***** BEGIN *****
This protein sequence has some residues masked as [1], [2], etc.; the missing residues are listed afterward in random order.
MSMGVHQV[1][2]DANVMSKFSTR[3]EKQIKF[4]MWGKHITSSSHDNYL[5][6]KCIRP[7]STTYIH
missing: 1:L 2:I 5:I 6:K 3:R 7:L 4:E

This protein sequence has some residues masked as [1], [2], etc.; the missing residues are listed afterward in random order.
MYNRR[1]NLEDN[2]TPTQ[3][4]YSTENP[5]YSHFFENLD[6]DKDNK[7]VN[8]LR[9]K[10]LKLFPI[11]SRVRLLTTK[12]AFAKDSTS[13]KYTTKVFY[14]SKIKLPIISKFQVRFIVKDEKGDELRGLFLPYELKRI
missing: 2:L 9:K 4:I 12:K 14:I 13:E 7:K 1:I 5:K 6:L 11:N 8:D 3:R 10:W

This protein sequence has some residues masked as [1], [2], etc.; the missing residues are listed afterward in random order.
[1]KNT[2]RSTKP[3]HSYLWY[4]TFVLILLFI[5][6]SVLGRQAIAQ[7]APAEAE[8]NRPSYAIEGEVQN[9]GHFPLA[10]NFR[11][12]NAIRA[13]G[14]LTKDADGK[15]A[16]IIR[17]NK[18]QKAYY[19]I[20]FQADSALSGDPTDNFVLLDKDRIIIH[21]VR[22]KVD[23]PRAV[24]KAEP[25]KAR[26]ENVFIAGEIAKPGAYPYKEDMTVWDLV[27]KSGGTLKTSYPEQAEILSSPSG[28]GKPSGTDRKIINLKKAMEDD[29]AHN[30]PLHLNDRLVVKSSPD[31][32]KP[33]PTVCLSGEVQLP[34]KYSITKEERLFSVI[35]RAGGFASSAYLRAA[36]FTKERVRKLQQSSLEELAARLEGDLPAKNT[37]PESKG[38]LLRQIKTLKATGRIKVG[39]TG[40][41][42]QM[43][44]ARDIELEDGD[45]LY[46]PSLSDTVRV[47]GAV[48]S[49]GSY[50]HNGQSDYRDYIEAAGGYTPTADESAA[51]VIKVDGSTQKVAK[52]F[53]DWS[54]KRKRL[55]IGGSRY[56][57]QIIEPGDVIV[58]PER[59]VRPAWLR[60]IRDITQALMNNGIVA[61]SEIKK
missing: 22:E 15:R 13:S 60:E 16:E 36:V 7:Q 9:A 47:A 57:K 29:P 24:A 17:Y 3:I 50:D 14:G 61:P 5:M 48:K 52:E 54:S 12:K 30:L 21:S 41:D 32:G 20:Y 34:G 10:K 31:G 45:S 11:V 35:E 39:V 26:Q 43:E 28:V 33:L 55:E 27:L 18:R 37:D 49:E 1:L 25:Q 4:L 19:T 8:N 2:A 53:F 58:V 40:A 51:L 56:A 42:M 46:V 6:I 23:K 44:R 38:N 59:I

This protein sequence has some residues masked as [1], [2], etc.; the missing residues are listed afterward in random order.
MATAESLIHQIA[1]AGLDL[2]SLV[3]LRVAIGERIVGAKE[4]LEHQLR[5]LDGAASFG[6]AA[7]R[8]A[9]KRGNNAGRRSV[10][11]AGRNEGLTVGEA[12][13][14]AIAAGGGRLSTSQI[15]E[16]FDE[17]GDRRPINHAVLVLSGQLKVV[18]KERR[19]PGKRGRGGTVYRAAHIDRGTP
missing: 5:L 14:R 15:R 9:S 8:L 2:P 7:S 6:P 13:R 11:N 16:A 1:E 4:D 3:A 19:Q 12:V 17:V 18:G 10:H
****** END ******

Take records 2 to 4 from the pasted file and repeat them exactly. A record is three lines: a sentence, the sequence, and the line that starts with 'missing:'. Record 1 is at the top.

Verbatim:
This protein sequence has some residues masked as [1], [2], etc.; the missing residues are listed afterward in random order.
MYNRR[1]NLEDN[2]TPTQ[3][4]YSTENP[5]YSHFFENLD[6]DKDNK[7]VN[8]LR[9]K[10]LKLFPI[11]SRVRLLTTK[12]AFAKDSTS[13]KYTTKVFY[14]SKIKLPIISKFQVRFIVKDEKGDELRGLFLPYELKRI
missing: 2:L 9:K 4:I 12:K 14:I 13:E 7:K 1:I 5:K 6:L 11:N 8:D 3:R 10:W

This protein sequence has some residues masked as [1], [2], etc.; the missing residues are listed afterward in random order.
[1]KNT[2]RSTKP[3]HSYLWY[4]TFVLILLFI[5][6]SVLGRQAIAQ[7]APAEAE[8]NRPSYAIEGEVQN[9]GHFPLA[10]NFR[11][12]NAIRA[13]G[14]LTKDADGK[15]A[16]IIR[17]NK[18]QKAYY[19]I[20]FQADSALSGDPTDNFVLLDKDRIIIH[21]VR[22]KVD[23]PRAV[24]KAEP[25]KAR[26]ENVFIAGEIAKPGAYPYKEDMTVWDLV[27]KSGGTLKTSYPEQAEILSSPSG[28]GKPSGTDRKIINLKKAMEDD[29]AHN[30]PLHLNDRLVVKSSPD[31][32]KP[33]PTVCLSGEVQLP[34]KYSITKEERLFSVI[35]RAGGFASSAYLRAA[36]FTKERVRKLQQSSLEELAARLEGDLPAKNT[37]PESKG[38]LLRQIKTLKATGRIKVG[39]TG[40][41][42]QM[43][44]ARDIELEDGD[45]LY[46]PSLSDTVRV[47]GAV[48]S[49]GSY[50]HNGQSDYRDYIEAAGGYTPTADESAA[51]VIKVDGSTQKVAK[52]F[53]DWS[54]KRKRL[55]IGGSRY[56][57]QIIEPGDVIV[58]PER[59]VRPAWLR[60]IRDITQALMNNGIVA[61]SEIKK
missing: 22:E 15:R 13:S 60:E 16:E 36:V 7:Q 9:A 47:A 57:K 29:P 24:A 17:Y 3:I 50:D 14:G 61:P 5:M 48:K 52:E 54:S 12:K 30:L 21:S 41:D 32:G 20:Y 34:G 10:K 31:G 45:S 11:V 35:E 39:V 26:Q 43:E 28:V 33:L 55:E 27:L 18:R 37:D 49:E 1:L 25:Q 4:L 19:T 8:N 2:A 53:F 58:V 40:A 51:L 56:A 42:M 46:V 6:I 23:K 44:R 38:N 59:I

This protein sequence has some residues masked as [1], [2], etc.; the missing residues are listed afterward in random order.
MATAESLIHQIA[1]AGLDL[2]SLV[3]LRVAIGERIVGAKE[4]LEHQLR[5]LDGAASFG[6]AA[7]R[8]A[9]KRGNNAGRRSV[10][11]AGRNEGLTVGEA[12][13][14]AIAAGGGRLSTSQI[15]E[16]FDE[17]GDRRPINHAVLVLSGQLKVV[18]KERR[19]PGKRGRGGTVYRAAHIDRGTP
missing: 5:L 14:R 15:R 9:S 8:L 2:P 7:S 6:P 13:R 11:N 16:A 1:E 4:D 3:A 19:Q 12:V 17:V 18:G 10:H